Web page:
Letters from Lodi
An insightful and objective look at viticulture and winemaking from the Lodi
Appellation and the growers and vintners behind these crafts. Told from the
perspective of multi-award winning wine journalist, Randy Caparoso.
For chicken cooked in wine: bountiful Lodi whites to choose from
stirs the spring, happiness
bursts through the earth like a plant…
- Pablo Neruda
‘Tis the season of transition, here at the end of winter and the start of spring. At the table, our taste for red wines goes from heavier (like Cabernet Sauvignon and Petite Sirah) to lighter (like Garnacha, Primitivo or lighter Zinfandels); or better yet, directly into cool, refreshing white wines.
In the kitchen we start to make changes, too – from red meats to whites, from cooked vegetables to salads. Here’s an idea for an ideal transitional dish: coq au vin blanc – a classic French inspired stew of chicken, onions and mushrooms, cooked in lighter white wine rather than a dark, heavy red.
The good thing about chicken cooked in white wine? It not only goes great with white wine, it is extremely versatile with almost any type of white wine. When matched with Lodi grown white wines retaining tiny bits of residual sugar, for instance, the sweetness imparted by the onions in dish’s broth becomes all the more delicious. For example:
- The ever-popular, tropical scented Ironstone Obsession Lodi Symphony ($8)
- Or the lush, exotically fruity Abundance Lodi Bountiful Blanc ($14)
Which makes white wines with fruity aromas, but tasting pretty much dry on the palate, possibly even better. Perfect examples:
- The peachy, mildly musk spiced Loredona Lodi Viognier ($10)
- The flowery and lemon scented St. Jorge Lodi Verdelho ($18)
- The citrusy fresh and flinty Bokisch Terra Alta Vineyard Clements Hills Albariño ($16)
- The downright musky, mineral laced Uvaggio Lodi Moscato Secco ($16)
- The green melon, grass and grapefruit nuanced LangeTwins Lodi Sauvignon Blanc ($13)
- Or else the salaciously fruit forward, peach pie-like Michael-David Lodi Seven Heavenly Chards ($14)
Perhaps the best wines of all for chicken cooked in white wine? Bone dry whites with aromas veering more towards earthy, stony or minerally qualities, rather than perfumey fruit, which brings out the wonderfully earthy tastes imparted by the mushrooms, bacon and garlic in the dish. Ideally,
- The moderately weighted, smoothly dry Uvaggio Lodi Vermentino ($14)
- The stone, lemon and lavender scented Grands Amis Lodi Pinot Grigio ($15)
- Or the elegantly understated, crisp yet creamy textured The Lucas Estate Lodi Chardonnay ($33)
… so many wonderful Lodi grown choices for this tried-and-true spring dish. Our version:
Rihana’s Coq au Vin Blanc
8 pieces chicken thighs (mostly) and legs (or one 5 lb. chicken, cut in serving pieces)
24-30 pearl onions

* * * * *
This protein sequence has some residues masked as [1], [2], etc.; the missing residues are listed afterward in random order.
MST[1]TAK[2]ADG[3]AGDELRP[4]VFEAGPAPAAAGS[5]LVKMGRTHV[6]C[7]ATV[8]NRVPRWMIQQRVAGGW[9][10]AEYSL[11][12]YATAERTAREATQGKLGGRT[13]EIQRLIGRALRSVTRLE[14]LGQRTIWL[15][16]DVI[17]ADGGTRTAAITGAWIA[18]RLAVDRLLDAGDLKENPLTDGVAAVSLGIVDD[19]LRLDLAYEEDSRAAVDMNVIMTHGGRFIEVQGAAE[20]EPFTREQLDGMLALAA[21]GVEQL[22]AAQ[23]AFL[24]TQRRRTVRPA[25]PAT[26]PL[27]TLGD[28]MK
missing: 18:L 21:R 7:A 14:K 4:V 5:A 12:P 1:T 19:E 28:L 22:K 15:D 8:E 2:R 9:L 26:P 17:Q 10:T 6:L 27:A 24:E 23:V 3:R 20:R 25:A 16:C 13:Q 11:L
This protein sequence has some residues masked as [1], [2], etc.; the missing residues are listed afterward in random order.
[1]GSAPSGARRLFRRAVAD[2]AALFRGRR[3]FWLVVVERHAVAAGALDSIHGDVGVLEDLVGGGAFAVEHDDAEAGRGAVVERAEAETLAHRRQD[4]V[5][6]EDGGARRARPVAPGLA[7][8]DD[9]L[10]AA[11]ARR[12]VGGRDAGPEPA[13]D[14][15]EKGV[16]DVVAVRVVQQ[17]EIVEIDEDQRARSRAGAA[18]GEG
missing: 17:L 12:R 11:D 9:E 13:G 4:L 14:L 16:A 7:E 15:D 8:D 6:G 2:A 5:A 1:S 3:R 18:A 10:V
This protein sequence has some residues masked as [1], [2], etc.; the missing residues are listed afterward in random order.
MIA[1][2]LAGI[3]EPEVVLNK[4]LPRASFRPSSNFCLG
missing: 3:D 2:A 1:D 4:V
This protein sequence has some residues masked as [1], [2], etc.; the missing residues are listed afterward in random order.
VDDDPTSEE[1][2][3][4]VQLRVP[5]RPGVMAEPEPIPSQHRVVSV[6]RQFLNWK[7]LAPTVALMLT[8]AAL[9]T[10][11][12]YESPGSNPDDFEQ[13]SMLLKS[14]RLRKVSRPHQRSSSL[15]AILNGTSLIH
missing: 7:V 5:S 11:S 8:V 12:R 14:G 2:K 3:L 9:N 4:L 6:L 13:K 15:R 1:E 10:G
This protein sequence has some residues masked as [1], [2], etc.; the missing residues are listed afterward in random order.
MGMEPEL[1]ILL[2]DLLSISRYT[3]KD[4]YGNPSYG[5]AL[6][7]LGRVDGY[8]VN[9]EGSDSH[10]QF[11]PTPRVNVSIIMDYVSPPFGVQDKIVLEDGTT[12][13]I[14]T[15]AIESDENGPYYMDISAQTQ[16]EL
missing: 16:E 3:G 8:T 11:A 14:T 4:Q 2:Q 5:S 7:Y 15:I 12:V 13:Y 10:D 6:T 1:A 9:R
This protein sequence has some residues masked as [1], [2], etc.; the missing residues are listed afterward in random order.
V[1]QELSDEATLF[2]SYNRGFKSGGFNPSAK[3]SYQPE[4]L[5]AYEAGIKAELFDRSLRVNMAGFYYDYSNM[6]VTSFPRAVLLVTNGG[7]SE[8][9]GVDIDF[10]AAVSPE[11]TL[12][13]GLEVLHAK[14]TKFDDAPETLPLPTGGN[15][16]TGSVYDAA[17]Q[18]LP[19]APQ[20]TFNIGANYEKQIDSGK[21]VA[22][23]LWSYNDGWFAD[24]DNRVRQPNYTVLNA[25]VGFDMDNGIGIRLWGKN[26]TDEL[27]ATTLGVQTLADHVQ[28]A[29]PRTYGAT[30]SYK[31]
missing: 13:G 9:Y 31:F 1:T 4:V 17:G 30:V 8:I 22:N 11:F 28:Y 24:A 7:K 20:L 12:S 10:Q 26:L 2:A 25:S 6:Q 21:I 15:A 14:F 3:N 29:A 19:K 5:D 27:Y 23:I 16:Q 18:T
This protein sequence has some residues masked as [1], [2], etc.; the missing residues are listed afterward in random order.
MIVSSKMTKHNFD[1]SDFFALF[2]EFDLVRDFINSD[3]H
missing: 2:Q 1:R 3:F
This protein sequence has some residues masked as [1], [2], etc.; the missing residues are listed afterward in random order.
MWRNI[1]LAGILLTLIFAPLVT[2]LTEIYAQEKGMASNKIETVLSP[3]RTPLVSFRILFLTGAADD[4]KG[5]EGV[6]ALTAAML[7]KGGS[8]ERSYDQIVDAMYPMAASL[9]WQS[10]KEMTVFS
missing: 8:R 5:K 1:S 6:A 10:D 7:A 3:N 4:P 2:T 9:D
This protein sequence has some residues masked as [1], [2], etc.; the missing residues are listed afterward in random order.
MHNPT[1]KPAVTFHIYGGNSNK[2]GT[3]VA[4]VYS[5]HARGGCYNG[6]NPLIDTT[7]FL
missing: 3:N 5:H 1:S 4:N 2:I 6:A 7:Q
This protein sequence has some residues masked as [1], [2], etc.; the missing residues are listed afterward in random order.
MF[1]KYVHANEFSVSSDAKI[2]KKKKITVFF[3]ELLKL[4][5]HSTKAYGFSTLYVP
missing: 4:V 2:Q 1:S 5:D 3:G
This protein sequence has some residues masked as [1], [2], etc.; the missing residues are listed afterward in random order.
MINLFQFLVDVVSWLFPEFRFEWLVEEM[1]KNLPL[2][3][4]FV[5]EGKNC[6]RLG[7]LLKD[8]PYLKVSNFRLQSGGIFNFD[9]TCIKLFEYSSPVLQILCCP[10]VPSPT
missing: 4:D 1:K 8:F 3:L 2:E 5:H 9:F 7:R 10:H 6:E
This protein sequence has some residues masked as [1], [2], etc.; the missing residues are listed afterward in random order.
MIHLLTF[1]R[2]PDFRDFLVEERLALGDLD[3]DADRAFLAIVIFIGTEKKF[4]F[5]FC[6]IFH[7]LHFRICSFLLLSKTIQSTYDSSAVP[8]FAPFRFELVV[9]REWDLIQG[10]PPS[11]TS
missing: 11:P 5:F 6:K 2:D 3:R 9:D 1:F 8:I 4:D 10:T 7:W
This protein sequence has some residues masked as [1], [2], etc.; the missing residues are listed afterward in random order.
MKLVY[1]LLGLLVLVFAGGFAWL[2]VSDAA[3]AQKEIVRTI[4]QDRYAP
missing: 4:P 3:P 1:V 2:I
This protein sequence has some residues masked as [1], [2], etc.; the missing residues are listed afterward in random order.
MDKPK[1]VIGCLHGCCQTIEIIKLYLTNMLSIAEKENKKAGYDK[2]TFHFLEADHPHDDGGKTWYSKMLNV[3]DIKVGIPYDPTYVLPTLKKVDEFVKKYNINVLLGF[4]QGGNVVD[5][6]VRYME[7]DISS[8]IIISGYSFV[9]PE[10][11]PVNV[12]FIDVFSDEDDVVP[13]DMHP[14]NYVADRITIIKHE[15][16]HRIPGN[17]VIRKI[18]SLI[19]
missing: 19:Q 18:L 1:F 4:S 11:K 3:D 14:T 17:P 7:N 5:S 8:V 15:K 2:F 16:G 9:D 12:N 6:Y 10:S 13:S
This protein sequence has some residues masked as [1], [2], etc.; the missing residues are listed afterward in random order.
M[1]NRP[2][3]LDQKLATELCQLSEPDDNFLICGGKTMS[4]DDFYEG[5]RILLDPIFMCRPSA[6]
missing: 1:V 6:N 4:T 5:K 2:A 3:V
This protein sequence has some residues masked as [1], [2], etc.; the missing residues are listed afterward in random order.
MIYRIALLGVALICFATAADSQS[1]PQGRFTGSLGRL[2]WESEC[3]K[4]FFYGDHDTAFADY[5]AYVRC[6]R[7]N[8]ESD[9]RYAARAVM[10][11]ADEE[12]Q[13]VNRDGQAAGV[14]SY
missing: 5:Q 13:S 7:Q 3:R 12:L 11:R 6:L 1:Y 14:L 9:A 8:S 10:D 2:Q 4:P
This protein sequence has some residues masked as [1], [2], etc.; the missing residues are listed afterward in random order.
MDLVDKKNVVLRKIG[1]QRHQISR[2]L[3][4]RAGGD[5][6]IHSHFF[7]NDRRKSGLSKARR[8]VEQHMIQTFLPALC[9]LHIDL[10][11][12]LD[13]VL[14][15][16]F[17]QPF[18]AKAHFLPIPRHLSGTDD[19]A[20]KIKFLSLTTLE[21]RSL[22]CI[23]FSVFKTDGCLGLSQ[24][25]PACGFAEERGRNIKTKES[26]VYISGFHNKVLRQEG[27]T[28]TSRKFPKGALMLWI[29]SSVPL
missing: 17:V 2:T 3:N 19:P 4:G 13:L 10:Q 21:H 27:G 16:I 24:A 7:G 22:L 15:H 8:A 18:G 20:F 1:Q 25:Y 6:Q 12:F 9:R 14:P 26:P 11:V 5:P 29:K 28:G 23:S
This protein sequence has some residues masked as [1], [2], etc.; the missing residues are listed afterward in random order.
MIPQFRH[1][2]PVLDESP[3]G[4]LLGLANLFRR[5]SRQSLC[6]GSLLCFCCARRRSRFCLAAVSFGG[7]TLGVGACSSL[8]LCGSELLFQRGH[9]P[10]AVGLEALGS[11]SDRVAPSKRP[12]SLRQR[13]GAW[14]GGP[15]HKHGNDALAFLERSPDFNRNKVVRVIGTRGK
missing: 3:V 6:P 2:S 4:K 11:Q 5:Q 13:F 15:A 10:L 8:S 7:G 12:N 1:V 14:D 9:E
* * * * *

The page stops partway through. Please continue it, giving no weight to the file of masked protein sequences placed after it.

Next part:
Salt and fresh ground black pepper
6 oz. bacon strips or slab, squared or cubed
8 oz. button mushrooms, quartered
1 tbsp. unsalted butter
1 bottle (750 ML) white wine (preferably same or similar to what you are drinking)
1 medium yellow onion, quartered
2 stalks celery, quartered
2 medium carrots, quartered
3 cloves garlic, crushed
6-8 springs fresh thyme
1 bay leaf
2 cups chicken stock or broth
Cut off root end of each pearl onion and make an “x” with knife in its place. Bring 2-3 cups water to boil and drop in the onions for 1 minute. Remove onions from pot, allow to cool, and peel (onions should slide right out of skin). Set aside.
Blanch bacon briefly in boiling water; drain, and dice or cube. Fry to render fat; remove meat and set aside, and save fat for frying.
Sprinkle chicken pieces on all sides with salt and ground pepper. Place chicken pieces, a few at a time, into a large (1-2 gallon) sealable plastic bag along with flour; shake to coat chicken completely. Remove chicken from bag, and fry in bacon fat, just until crust is crisp. Set chicken pieces aside.
In same pan, add pearl onions to fat, sprinkle with salt and pepper, sautéing until lightly brown (approximately 8-10 minutes). Remove onions from pan and set aside. Transfer chicken into a 7-8 quart enameled cast (like Le Creuset) or cast iron Dutch oven.
Add mushrooms to the same 12 inch sauté pan, adding 1 tbsp. butter if needed, and sauté until liquid is released (approximately 5 minutes). Store onions, mushrooms and bacon in airtight container in the refrigerator until ready to use.
Pour off remaining fat and deglaze pan with approximately 1 cup of wine. Pour this into Dutch oven along with chicken stock, quartered onion, carrots, celery, garlic, thyme and bay leaf. Add all of the remaining wine. Preheat oven to 325° F.
Place chicken in oven and cook for 2 to 2-1/2 hours, or until chicken is tender. Maintain a very gentle simmer and stir occasionally.
Once chicken is done, remove it to a heatproof container, cover, and place in oven to keep warm. Strain the sauce in a sieve and degrease (discard carrots, celery, thyme, garlic and bay leaf). Return the sauce to a pot, place over medium heat, and reduce by 1/3 (depending on how much liquid you began with, this should take 20-45 minutes).
When sauce has thickened, add pearl onions, mushrooms and bacon, and cook another 15 minutes or until heated through. Taste and adjust seasonings if necessary; remove from heat, add the chicken and serve.
Serve from Dutch oven with either long grained white rice or lightly buttered egg noodles. (note: if sauce is not thick enough at the end of reducing, you may add a mixture of equal parts butter and flour kneaded together, starting with 1 tbsp. each; whisk this in the sauce for 4-5 minutes, and repeat if necessary).